Picture: ISTOCK
Picture: ISTOCK

Wellington — The Crusaders showed there is no room for sentiment in their drive for a ninth Super Rugby crown against the Lions as they left out retiring great Wyatt Crockett for what would have been his last game.

The defending champions are overwhelming favourites to win Saturday’s final in Christchurch after clocking up a 14-match winning streak and going unbeaten in 20 play-off matches on home soil.

But despite their impressive record, All Blacks coach Steve Hansen has warned the South Africans have "every chance" of pulling off an upset. He likened the build-up to the 2007 World Cup quarterfinals, when New Zealand were red-hot favourites to beat France "and we got smacked quite badly".

While Hansen said the Crusaders deserved to be regarded as favourites, "there’s no guarantee" they are going to win it. "When you look at a contest like this, you say to yourself ‘who’s going to dominate the scrums?’ and you can’t really say. ‘Who’s going to dominate the lineouts’ and you can’t really say."

The Crusaders, however, know how to win this trophy, while the Lions have become Super Rugby’s bridesmaids, losing the past two finals.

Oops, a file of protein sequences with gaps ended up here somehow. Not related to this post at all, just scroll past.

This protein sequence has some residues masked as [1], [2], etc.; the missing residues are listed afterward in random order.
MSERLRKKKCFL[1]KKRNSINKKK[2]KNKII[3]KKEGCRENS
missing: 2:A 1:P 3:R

Crusaders coach Scott Robertson took a hard-nosed approach on Thursday when naming his side to face one of the most feared packs in the competition. He tested his pack without Crockett in last week’s semifinal and opted to stay with Joe Moody at loose-head with Tim Perry on the bench.

It brings an end to Crockett’s illustrious career with the 35-year-old prop, who played 202 games for the Crusaders and 71 Tests for the All Blacks, having announced his retirement.

The only change to the Crusaders side that whipped the Hurricanes last week sees Heiden Bedwell-Curtis replace injured flanker Jordan Taufua, with Wallabies back-rower Pete Samu on the bench.

Robertson also preferred the youth of David Havili at fullback rather than recall the experienced Israel Dagg.

While the Lions have taken a "less is more" approach this week, the Crusaders have devoted plenty of time to working on how to quell their opponents’ pack, particularly when they get their rolling maul moving with Malcolm Marx holding the ball. "When a team has a big strength, as they do in that area, you have to put some time into it," said flanker Matt Todd.

"It’s a real momentum-changer for them. Not just with tries but also getting them field position," Todd said.

Although the Crusaders have not lost since mid-March, Lions coach Swys de Bruin said that did not make them unbeatable.

"We had 21 wins in a row against South African teams and we lost against the Sharks. It changes, you never know when, so hopefully it changes when we want it," he said.

AFP

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